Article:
Document Type

Thesis

Degree

Master of Arts

Major

Philosophy

Date of Defense

3-7-2015

Graduate Advisor

Stephanie A.

Committee

McGinnis, Jon

Delston, Jill

Abstract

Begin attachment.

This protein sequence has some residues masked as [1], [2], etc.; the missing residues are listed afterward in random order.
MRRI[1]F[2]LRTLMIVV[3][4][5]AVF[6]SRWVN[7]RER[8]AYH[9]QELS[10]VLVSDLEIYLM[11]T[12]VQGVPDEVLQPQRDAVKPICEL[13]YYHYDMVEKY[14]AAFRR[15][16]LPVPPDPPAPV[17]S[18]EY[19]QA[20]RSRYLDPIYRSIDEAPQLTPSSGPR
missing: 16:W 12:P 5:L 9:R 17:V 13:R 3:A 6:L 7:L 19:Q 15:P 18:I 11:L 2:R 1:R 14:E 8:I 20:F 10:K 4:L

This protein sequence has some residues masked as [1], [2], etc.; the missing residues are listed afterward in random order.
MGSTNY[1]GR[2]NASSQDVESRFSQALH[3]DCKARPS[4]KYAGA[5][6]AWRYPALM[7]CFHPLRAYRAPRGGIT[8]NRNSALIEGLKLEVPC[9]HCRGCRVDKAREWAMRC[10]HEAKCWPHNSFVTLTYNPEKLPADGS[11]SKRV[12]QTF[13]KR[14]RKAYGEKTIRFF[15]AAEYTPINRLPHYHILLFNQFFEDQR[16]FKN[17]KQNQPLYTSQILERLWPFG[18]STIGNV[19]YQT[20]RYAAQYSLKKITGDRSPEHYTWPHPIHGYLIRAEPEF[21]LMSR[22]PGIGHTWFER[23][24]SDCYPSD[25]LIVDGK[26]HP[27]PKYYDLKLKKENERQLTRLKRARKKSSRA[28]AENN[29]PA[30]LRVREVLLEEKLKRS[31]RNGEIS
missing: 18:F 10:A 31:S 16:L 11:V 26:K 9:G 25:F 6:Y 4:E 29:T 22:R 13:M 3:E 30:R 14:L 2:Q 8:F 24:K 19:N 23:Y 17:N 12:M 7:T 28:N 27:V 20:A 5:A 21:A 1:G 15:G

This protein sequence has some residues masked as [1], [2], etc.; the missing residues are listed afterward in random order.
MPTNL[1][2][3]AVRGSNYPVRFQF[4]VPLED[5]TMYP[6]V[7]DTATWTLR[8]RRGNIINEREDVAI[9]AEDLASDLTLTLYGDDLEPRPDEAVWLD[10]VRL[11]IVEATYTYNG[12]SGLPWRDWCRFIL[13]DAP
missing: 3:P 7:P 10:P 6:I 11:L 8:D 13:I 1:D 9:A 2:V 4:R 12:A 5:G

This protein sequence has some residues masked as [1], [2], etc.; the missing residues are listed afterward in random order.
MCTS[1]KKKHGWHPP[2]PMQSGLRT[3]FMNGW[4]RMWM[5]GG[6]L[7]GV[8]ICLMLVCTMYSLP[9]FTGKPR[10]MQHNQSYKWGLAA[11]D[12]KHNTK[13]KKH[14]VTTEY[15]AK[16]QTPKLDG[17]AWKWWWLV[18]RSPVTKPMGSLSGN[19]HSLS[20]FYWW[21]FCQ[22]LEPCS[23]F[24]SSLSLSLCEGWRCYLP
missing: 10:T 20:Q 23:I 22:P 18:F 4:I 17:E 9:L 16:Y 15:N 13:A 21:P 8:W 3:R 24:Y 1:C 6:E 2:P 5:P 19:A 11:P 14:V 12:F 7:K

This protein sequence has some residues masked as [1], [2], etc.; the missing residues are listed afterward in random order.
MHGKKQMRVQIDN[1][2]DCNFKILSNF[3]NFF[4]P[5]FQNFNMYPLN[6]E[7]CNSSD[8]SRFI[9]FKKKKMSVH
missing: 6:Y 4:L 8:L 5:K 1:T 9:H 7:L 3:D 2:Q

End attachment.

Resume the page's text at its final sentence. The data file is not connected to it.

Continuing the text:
American educational curricular policy defines knowledge in an unfortunately narrow way. Specifically, it favors theoretical knowledge that is both appropriate for college bound students and is easy to assess by mass distributed standardized tests. But there are many domains of knowledge which, when implemented into the curriculum, serve equally well to prepare students for life after schooling. In this paper I construct a logical space for discussing knowledge in an educational institution that is not so narrow. I divide knowledge into two main categories, virtues and techne. The domain of virtues contain contains two additional categories, virtues of character and epistemic virtues. The domain of techne contains both theoretical knowledge and productive knowledge. I then explain what types of knowledge properly belong in which domain and argue that any student that graduates from high school fully with a deficiency in one or more domain has been improperly prepared for life after school, regardless of the post-schooling path he or she chooses.

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